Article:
UK: Settlement of Part-Timer Claims

Last Updated: 6 September 2002

The Employment Tribunal has now published its judgment on the test cases on part-timer access to occupational pension schemes following the House of Lords ruling in Preston & ors v Wolverhampton Healthcare NHS Trust & Ors. The judgment is designed to determine common issues relating to part-timer access. Currently, it is estimated that 50,000 part-timer access cases are registered with tribunals.

The tribunal chairman ruled on a number of issues including the following:

  • Liability in respect of part-timer access to occupational pension schemes does not transfer to the purchaser of a business on TUPE transfer.
  • Where a part-timer voluntarily changes employer but both employers are covered by the same pension scheme, the part-timer must bring her claim within six months of leaving employment with the first employer. The running of time for bringing a complaint is not postponed until the date on which the part-timer left the last in a series of such employments.
  • A male part-timer can maintain a claim in respect of his exclusion from a pension scheme where:

– he can identify a female part-timer doing equal work to his, and

– he can demonstrate that it amounted to indirect sex discrimination for that female part-timer to be denied access to the scheme during the period for which he is claiming access.

The tribunal chairman also considered what constituted a stable employment relationship where a part-timer was employed on a series of short-term contracts and whether a part-timer can maintain a claim for membership of the scheme where they failed to join the scheme when first becoming eligible to do so.

The judgment makes it easier for employers to make an informed decision on whether, and on what basis, to settle any claims for part-timer access to their pension scheme. If you are minded to settle your part-timer claims you may want to consider the following points:

  • Preston allowed employers to require that the part-timer pay into the scheme any past service contributions they would have paid had they been members of the scheme during the relevant period. You will need to consider whether to require interest on any backdated contributions paid by the part-timer. The issue of interest will also arise where the part-timer has retired and is due backdated pension payments from the scheme.
  • If your scheme is contracted out, you may want to consider reducing your liability to the employees by the amount of their SERPS entitlement for the relevant period, and also reducing any contributions required by the part-timer by the amount of National Insurance contributions attributable to SERPS during the relevant period.
  • You may want to negotiate a compensatory lump sum settlement outside of the pension scheme rather than backdate membership in the scheme.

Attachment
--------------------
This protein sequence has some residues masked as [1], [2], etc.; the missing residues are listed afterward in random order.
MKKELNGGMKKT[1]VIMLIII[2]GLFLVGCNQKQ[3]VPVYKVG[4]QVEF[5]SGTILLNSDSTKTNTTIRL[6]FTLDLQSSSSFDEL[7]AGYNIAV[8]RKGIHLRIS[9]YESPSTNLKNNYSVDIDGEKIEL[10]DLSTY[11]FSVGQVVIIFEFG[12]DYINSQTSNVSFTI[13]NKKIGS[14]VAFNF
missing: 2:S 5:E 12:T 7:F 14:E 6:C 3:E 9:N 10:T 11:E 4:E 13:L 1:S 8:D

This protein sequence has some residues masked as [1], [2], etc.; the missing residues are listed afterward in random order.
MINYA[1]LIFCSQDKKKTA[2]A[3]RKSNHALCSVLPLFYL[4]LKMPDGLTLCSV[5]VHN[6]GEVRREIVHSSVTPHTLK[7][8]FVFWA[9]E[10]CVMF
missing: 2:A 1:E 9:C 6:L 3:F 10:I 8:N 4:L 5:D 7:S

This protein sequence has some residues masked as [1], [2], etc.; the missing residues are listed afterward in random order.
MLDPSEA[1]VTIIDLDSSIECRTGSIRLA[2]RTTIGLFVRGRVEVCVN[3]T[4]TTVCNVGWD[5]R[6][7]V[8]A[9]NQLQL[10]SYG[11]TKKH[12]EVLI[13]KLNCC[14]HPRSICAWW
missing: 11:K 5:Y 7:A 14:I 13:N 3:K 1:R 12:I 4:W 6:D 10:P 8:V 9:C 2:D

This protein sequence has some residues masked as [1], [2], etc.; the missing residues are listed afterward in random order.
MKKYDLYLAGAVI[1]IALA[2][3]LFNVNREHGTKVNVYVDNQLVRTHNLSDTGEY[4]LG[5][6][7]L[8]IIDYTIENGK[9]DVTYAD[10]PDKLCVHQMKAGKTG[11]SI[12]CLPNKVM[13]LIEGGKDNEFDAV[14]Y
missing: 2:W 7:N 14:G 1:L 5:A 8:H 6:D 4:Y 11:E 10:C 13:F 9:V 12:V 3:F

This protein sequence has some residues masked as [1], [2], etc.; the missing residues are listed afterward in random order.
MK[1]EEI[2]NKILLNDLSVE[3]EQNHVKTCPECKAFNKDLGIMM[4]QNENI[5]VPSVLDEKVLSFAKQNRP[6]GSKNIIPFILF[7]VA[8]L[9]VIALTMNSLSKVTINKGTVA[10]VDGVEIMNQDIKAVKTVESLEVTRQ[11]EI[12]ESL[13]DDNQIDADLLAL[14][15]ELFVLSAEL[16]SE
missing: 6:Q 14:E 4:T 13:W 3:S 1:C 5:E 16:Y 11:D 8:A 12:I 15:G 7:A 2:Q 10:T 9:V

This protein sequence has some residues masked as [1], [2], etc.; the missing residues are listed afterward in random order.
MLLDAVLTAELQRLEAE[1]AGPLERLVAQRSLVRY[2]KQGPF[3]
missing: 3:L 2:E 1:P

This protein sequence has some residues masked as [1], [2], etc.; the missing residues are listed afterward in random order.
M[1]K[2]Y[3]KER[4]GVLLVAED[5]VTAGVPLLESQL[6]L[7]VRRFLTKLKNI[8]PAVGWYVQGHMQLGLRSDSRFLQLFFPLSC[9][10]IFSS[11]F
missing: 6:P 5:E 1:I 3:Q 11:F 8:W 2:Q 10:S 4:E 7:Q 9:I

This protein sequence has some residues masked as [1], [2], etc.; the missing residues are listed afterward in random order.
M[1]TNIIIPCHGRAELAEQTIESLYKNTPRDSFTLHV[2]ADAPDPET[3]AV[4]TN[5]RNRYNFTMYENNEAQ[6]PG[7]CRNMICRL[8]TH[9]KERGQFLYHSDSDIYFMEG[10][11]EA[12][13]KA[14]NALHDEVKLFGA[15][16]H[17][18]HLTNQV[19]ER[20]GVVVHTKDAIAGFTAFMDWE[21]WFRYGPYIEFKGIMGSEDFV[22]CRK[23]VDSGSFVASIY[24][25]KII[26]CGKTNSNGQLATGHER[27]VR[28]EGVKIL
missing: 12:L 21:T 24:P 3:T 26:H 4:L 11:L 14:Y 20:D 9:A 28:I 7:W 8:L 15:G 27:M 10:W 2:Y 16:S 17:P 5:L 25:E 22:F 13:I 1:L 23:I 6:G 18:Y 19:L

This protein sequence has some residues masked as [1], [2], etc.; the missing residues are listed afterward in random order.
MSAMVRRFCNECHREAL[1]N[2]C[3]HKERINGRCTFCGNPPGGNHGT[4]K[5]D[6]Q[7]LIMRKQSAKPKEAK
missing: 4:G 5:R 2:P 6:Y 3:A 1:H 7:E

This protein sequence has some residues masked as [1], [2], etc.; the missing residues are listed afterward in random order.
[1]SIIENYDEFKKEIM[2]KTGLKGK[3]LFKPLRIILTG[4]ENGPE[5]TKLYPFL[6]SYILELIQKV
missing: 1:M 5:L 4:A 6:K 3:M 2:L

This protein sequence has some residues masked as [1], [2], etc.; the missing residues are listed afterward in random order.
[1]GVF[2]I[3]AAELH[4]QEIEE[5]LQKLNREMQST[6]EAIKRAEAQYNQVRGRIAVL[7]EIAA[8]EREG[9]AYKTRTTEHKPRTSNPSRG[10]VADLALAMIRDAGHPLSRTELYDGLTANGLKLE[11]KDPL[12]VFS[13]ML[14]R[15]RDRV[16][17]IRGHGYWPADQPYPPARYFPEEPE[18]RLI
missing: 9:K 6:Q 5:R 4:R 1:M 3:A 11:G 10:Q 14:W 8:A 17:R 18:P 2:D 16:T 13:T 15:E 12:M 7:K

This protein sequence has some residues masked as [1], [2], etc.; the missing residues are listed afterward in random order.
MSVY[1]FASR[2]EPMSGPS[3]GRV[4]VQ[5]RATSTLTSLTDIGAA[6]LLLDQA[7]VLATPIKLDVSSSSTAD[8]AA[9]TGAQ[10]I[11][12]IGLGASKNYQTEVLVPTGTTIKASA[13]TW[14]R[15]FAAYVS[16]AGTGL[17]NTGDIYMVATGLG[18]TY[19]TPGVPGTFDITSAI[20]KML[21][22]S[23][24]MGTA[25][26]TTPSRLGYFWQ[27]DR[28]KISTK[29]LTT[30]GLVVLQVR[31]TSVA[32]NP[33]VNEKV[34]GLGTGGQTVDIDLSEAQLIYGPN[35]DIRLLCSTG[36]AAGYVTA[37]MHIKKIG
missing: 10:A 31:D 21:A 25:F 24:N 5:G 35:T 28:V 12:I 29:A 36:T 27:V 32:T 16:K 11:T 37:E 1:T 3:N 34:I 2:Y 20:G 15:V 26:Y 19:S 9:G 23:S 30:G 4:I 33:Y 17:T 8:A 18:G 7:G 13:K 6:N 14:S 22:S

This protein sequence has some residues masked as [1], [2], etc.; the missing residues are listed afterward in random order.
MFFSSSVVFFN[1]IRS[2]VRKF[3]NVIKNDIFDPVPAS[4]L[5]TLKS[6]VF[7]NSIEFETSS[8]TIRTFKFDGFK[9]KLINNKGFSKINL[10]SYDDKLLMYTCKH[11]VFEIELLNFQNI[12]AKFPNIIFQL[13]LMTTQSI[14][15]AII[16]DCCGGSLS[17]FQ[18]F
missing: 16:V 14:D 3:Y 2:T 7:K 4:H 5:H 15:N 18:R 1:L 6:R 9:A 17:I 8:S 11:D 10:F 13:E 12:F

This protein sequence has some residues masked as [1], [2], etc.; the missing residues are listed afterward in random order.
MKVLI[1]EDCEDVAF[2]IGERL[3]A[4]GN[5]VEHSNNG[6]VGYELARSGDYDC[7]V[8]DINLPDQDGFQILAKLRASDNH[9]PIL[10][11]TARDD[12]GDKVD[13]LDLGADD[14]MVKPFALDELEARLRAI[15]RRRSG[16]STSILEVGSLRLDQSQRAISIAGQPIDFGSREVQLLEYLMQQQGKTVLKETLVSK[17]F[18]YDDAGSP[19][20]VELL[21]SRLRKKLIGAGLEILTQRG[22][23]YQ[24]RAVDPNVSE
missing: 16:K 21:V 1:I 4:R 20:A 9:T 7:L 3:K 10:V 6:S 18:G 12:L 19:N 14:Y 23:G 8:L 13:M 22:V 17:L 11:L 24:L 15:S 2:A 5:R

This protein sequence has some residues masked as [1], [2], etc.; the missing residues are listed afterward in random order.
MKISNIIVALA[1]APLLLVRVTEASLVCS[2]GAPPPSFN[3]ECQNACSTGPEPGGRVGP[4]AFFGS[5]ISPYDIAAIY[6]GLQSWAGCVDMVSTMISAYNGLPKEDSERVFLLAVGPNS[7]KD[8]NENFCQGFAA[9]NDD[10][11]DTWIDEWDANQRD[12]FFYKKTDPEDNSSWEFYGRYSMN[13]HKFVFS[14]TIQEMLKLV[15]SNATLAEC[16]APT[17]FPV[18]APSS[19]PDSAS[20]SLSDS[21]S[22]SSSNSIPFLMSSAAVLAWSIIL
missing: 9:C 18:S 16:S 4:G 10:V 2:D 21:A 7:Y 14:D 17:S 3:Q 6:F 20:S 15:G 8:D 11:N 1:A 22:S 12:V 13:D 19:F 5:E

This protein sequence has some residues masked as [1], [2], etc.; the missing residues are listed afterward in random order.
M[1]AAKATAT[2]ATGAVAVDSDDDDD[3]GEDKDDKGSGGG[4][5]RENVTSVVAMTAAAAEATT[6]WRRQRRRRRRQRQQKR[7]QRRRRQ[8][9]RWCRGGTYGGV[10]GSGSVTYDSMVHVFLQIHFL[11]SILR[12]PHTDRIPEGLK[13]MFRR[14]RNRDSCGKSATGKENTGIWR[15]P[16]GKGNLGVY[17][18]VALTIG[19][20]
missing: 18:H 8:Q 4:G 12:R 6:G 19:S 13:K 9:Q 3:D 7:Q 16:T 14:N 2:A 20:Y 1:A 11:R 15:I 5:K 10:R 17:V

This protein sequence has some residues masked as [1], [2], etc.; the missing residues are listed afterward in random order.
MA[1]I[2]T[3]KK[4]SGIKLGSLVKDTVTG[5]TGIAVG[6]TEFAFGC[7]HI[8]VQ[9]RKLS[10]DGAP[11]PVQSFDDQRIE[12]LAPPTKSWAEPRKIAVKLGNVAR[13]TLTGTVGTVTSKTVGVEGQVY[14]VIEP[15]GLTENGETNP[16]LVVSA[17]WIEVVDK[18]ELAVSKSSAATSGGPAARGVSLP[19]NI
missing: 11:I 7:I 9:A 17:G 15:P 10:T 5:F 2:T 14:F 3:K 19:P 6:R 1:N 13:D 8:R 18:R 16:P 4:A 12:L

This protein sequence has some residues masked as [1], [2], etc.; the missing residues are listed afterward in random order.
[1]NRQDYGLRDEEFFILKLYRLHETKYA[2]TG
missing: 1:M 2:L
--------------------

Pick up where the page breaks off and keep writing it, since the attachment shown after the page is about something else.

If it is agreed that the part-timer will be given backdated rights under the employer’s pension scheme, then the tax position of the contributions paid to the scheme to fund those rights will need to be considered. The Inland Revenue has now issued guidance on how they will treat these contributions for tax purposes, which includes the following key points:

  • Contributions from an employer to fund back service will be allowable for tax purposes in the normal way.
  • Contributions made by employees will be subject to tax relief on the first 15% of remuneration in the tax year in which the contribution is made in relation to the employment concerned.
  • Contributions over the Inland Revenue maximum of 15% will be allowed where part-timers are backdating access, but scheme rules may need to be amended accordingly. However, tax relief will not be available on the excess over 15%.
  • An employee cannot opt to carry back contributions to earlier years, but the payment of contributions attributable to back years may, if agreed with the scheme trustees, be made by instalments over future years.
  • If an employee has left the employment concerned, but is to contribute to the former employer’s occupational pension scheme, such contributions may be made but no tax relief will be available. Employees who have left employment may therefore seek to recover compensation from their old employers for the loss of tax relief on their contributions.


There have been some high profile settlements of part-timer claims in recent months. For example, HSBC opted to crystallize its liability by agreeing to backdate the pensions of all part-time staff who had worked for the bank since 1976, excluding those who had left more than six months prior to the settlement and had not made a claim in those six months. Other employers have adopted a "wait and see" approach and only compensate those part-timers who bring a claim. Although this is likely to decrease the overall number of payments, it could create uncertainty as the extent of the claims and overall cost will not be known for some time to come. In any event, it is certainly worth reviewing your approach in the light of the latest tribunal determination.

© Herbert Smith 2002

The content of this article does not constitute legal advice and should not be relied on as such. Specific advice should be sought about your specific circumstances.

For more information on this or other Herbert Smith publications, please email us.

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